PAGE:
The AuGF 2014 report also revealed that the University of Nigeria, Nsukka was involved in an unaccounted 10 million naira worth of contract for the remodelling of the Vice Chancellor’s Office, a contract which was not in the university budget plan. In addition, there were lack of due process in the award of the contract for the reconstruction of the burnt Engineering Laboratory building worth 96 million naira, an unaccounted document to show the justification for the increase to 123 million naira; over budgeting of security vote to about 115 million naira and 36 thousand US dollars without any evidence of security threat nor the approval of the chief security officer; award of 27 million naira for the construction of perimeter fence wall from behind the Vice Chancellor’s lodge at Odenigwe, from the IGR without proper approval; a total of 2.5 billion acquired from the 5% tax retention for 120 implemented projects out of the 241 contracts cannot be accounted; also, 47 out of those 241 contracts is worth 6 billion, and have been abandoned, of which 3 billion have been paid out; and lastly, an outrageous award of 632 million naira worth contract award for the Construction of the Main Building, Institute of African Studies which is way above the maximally allowed appropriation of 250 million naira (AuGF 2014).
Other institutions indicted in the AuGF 2014 report was the Federal University, Oye Ekiti with an unaccounted amount of 345 million naira; while the Federal Polythecnic Ekowe made unauthorised fund transfer of 649 million naira from the CBN account, and made an overpayment of 168 million on four contracts which was awarded at a value of 394 million naira (AuGF 2014).
An independent report by Onyeike and Owuama (2012) and SEREP (2013) respectively, stated that inadequacy of funds, poor planning, corruption, and massive embezzlement in the TES have costed a total loss of millions of US dollars. The effect and loss can be observed in the 2016 ASUU report which revealed that about 701 projects are currently under completion across the Nigerian Universities; of which 163 of them have been abandoned for an average period of 27 years, while 538 of them have been untimely ongoing. Additionally, the report indicated that most of the Universities in Nigeria use well-water sources amounting to 65% of the students making use of bush as toilets while 45% of those universities use pit latrine toilets (ASUU, 2016).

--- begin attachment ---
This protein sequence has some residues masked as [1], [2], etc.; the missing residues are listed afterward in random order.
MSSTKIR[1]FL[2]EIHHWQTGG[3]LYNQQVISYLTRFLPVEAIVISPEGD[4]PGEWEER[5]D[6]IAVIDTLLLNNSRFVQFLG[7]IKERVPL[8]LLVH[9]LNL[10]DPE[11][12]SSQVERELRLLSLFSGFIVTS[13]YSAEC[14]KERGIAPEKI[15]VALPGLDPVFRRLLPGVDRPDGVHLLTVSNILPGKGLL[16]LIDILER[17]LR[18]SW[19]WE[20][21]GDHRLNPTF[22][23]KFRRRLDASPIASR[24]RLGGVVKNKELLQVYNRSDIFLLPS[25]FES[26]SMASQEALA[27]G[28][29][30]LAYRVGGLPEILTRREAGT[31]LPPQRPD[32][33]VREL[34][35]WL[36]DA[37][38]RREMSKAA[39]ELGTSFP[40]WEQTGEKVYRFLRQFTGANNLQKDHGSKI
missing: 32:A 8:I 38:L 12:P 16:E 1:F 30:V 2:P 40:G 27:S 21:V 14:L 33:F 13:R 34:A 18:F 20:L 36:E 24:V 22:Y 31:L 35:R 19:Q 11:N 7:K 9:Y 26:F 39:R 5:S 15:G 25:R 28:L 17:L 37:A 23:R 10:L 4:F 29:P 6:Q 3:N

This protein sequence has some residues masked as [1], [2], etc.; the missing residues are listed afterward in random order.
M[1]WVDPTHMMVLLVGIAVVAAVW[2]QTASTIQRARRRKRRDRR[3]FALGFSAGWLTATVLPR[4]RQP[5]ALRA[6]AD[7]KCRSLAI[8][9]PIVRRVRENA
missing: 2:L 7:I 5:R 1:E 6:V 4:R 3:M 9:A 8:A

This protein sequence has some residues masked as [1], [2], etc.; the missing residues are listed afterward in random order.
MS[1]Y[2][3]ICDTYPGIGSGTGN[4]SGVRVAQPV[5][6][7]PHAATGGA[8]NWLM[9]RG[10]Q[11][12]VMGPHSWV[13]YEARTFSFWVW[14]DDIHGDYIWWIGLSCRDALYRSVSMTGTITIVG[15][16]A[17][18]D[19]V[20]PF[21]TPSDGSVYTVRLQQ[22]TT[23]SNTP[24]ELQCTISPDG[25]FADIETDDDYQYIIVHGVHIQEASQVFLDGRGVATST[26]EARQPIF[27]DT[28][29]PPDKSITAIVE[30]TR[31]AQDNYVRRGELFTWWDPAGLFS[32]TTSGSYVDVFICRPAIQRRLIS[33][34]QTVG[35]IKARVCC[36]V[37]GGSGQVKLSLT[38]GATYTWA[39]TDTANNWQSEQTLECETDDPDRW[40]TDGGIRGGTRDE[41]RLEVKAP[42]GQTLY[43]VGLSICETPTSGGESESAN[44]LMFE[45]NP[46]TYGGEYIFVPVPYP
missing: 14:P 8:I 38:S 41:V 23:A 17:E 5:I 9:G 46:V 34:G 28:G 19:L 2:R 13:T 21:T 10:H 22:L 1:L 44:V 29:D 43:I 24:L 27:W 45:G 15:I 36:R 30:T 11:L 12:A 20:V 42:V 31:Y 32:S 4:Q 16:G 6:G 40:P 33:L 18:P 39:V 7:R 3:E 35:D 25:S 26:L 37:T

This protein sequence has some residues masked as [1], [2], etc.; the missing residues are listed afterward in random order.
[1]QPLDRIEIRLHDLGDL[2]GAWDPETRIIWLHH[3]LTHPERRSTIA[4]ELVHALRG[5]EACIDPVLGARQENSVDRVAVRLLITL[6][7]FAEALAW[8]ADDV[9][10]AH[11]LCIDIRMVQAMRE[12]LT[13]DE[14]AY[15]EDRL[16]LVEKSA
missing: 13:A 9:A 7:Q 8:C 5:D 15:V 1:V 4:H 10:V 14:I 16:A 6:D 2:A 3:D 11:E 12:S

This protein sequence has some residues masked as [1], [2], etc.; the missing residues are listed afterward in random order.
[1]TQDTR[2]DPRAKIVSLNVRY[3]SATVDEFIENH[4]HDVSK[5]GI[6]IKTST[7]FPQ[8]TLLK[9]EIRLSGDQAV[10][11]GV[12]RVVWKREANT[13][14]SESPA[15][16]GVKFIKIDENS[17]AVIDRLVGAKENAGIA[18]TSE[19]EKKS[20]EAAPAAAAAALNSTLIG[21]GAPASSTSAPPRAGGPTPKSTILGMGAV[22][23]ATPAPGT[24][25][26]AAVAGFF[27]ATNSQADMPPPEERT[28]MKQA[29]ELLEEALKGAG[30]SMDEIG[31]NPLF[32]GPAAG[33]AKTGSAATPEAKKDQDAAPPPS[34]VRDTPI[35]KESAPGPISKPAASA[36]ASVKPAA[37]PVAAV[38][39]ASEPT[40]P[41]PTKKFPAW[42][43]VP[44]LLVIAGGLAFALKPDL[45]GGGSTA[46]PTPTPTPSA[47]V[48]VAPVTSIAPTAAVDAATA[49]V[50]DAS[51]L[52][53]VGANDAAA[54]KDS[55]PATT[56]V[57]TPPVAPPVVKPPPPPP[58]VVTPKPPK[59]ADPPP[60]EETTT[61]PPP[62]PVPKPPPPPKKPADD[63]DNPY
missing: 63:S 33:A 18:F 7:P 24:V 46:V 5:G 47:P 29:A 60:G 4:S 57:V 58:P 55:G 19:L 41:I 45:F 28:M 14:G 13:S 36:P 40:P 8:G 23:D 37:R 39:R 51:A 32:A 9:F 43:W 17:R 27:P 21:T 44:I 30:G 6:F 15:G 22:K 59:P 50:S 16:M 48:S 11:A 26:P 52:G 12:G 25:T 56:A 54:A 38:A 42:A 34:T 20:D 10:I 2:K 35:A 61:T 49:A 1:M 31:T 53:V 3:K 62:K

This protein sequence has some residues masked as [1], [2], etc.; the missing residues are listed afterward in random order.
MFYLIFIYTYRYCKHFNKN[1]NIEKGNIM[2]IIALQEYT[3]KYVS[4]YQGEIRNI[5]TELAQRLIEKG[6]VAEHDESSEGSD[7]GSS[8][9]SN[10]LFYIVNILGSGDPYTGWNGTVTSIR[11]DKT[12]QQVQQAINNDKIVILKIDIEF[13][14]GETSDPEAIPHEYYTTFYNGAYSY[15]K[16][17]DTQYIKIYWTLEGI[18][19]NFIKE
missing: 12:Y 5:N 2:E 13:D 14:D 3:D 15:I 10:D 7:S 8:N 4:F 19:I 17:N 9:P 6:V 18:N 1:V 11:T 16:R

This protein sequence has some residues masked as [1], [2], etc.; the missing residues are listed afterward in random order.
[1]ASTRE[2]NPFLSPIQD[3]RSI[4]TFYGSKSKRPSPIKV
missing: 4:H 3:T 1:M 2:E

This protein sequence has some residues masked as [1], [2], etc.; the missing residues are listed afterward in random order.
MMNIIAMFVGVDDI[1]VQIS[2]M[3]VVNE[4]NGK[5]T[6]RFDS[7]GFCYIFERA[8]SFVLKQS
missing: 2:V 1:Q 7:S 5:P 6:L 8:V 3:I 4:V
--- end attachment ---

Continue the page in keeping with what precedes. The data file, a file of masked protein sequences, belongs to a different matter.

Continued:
In furtherance, most of universities management engaged in misappropriation and diversion of funds lavished on expensive school gates, luxurious cars and motorcade while the basic school amenities and infrastructures are left unattended to; and additionally, an illegal use of funds for personal purposes (Mestry, 2004). In same vein, the Federal and State government misappropriate funds into increasing the number of universities and tertiary institutions, thus creating a room for insufficient overall budgetary allocation to respective institutions due to increased developmental projects, staffing and administrative costs (ASUU, 2016).
In summary, the financial mismanagement of fund (Tetfund and IGR) appropriation within the last few years in the TES have caused huge economic cost (i.e. neglect of funding some significant projects; misuse of fund which includes but not limited to funds underuse, non-use, overuse of funds on irrelevant projects, diversion of into personal use amounting to scandals and corruption, and an unsupervised and unaccounted spending of funds; lack of accountability to and breach of TES financial policies, and the secrecy in accounting for funds
The challenges to finance management in the TES are the lack of proper external audit, internal monitoring and evaluation, gap in the TetFund implementation guidelines and in IGR monitoring, lapses in initiated management efforts, and finally the corrupt habit of management teams within the TES. Additionally, international donors have failed to intervene in the development of the educational sector due to lack of transparency and accountability as highlighted by the unaccounted 820 million naira MacArthur Foundation funding of tertiary education between 2000 and 2007 (Nigerian Tribune, 2007).
The need for openness in the TES has never been more needed as it is in the present day, considering the February 2017 approval by President Buhari for the release of 213 billion naira to tertiary education institutions through TetFund, as well as the release of the details of the National Assembly Budget. To this end, this article calls for an increased demand for openness especially by the Civil Society Organisations, accountability of TetFund and IGR by the Tertiary institutions, ensured monitoring and evaluation of implemented projects funded from the TetFund and IGR, and sustainable framework to review financial guide of the TetFund and IGR management. Such demand for accountability in TES will increase stewardship, compliance with funding policies and improve project goal delivery which ultimately will lead to the provision and access to quality tertiary education (Stanley, 2000).
Julius Adinoyi is the Associate Programme Manager, Basic Rights Watch